One of the great things about OSCON is how it brings people together, and this year's conference was no different. I had the privilege of meeting a number of people for the first time:
- Andrew van der Stock, a well-known web application security expert from Australia and prominent member of OWASP
- Arjen Lentz, a Community Relations Manager at MySQL
- Cal Evans, editor of the Zend Developer Zone and organizer of Nashville's PHP User Group
- Ed Finkler, member of the PHP Security Consortium and employed by CERIAS
- Jay Pipes, a Community Relations Manager at MySQL
- Kevin Murphy, employed by Renkoo
- Kevin Yank, Technical Director of SitePoint
- John Herren, founder of TagCloud and employed by Zend
- Jeremy Johnstone, a PHP Yahoo who was kind enough to give Wez and I a ride back to our hotel for our Passports when we were denied access to alcohol at Portland City Grill. (Neither of us drive, so our licenses have expired.) Thanks, Jeremy!
- Susan Wu, Chief Marketing Officer of the ASF and employed by Zend
I may have forgotten a few people, and if so, I apologize.
Laura blogged about her T-Shirt Index, an idea that uses the number of free t-shirts available at OSCON as a rough approximation of the economic health of the industry. If more vendors would realize that XL shirts don't fit everyone, I might have picked up more than two. :-)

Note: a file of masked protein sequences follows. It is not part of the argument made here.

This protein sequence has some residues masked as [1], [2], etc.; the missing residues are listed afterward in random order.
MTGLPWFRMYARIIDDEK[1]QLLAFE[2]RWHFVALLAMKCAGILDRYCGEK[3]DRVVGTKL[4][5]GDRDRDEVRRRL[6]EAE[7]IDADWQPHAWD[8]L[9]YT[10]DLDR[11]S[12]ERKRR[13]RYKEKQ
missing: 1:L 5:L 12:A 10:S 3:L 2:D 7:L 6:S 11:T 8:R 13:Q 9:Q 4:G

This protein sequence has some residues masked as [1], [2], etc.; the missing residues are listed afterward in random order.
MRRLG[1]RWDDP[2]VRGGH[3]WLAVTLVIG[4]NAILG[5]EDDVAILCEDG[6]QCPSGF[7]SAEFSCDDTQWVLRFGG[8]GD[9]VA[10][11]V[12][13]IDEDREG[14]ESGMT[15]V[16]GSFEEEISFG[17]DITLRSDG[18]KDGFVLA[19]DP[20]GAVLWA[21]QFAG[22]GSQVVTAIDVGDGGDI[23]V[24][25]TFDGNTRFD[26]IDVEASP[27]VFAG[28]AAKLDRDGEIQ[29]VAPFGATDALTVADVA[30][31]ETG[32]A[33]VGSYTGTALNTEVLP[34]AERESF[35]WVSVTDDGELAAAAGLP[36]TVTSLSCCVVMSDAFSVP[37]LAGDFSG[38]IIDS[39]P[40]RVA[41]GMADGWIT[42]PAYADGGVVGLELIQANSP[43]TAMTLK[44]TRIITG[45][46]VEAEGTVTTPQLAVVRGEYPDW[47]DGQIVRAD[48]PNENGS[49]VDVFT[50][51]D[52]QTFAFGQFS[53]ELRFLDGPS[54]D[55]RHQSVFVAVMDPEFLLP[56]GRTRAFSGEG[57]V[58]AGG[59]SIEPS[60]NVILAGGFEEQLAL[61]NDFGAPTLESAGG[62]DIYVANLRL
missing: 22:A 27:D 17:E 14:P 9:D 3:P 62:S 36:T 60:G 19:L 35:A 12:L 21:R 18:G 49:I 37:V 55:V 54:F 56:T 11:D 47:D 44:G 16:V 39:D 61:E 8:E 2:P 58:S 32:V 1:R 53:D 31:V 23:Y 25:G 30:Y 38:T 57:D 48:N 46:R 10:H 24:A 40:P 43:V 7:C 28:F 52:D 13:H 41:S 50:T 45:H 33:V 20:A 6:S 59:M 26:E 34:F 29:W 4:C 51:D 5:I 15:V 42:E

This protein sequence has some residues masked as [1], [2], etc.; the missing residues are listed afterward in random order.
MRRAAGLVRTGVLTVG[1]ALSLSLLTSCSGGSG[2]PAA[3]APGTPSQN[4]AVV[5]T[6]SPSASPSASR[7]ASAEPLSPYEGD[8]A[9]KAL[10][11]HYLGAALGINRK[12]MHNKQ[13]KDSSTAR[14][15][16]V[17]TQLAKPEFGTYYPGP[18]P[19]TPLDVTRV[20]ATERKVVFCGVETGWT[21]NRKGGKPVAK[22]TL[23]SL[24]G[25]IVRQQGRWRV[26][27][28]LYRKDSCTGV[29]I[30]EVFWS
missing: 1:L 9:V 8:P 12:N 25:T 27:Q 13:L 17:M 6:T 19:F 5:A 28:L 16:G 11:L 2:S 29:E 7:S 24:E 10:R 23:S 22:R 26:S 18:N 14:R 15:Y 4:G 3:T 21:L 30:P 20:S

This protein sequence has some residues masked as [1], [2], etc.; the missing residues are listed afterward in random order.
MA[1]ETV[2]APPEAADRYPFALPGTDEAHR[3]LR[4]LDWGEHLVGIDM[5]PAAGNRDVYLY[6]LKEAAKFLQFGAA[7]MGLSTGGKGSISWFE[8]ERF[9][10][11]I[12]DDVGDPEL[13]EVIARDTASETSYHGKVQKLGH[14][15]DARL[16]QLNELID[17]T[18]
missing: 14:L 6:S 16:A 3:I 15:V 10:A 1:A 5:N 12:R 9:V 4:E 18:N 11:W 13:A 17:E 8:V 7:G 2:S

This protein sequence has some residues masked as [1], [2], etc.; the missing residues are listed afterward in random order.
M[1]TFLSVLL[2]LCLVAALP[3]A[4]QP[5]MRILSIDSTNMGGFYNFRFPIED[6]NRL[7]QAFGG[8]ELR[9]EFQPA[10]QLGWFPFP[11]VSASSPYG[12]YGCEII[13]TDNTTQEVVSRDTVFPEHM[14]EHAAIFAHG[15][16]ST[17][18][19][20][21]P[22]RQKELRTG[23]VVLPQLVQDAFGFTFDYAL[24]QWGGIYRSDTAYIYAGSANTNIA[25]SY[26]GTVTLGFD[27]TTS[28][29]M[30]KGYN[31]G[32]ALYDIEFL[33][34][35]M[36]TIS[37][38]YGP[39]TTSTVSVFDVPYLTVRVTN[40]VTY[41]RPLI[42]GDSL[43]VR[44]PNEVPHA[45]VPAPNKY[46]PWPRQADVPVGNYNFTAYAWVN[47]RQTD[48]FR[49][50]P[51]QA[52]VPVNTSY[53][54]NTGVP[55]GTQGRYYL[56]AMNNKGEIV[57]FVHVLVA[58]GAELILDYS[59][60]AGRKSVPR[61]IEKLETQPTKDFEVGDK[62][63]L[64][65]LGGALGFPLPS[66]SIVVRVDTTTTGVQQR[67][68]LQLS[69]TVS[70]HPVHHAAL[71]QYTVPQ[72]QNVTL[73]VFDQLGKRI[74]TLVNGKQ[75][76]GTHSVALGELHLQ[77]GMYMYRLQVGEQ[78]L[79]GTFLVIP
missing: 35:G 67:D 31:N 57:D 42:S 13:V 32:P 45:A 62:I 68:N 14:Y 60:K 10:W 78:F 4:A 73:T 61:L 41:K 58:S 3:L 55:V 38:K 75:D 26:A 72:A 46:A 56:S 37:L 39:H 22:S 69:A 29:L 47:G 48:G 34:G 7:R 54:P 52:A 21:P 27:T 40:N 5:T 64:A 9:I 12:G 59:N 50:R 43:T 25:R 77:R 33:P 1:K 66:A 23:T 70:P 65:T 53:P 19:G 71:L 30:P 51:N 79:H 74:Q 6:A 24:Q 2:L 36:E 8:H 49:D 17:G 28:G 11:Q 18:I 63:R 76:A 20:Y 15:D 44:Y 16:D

Ted Leung mentioned a cool idea from Zak:
Zak Greant of the Mozilla foundation discussed how he is using a bug/issue tracker to deal with community issues. This sounds like a no brainer kind of activity, particularly for open source projects, but I am not aware of any other community that is making use of this practice.
This reminds me of another tip from Zak's blog, Don't get pwn3d: Why Professionalism Matters In Community Discussions.
Other topics of interest from OSCON include the PHP trading card game (which you can now download), the PDXPHP meeting, the PHP Security Hoedown, the OmniTI book signing (another photo), and sponsored events at establishments like American Cowgirls.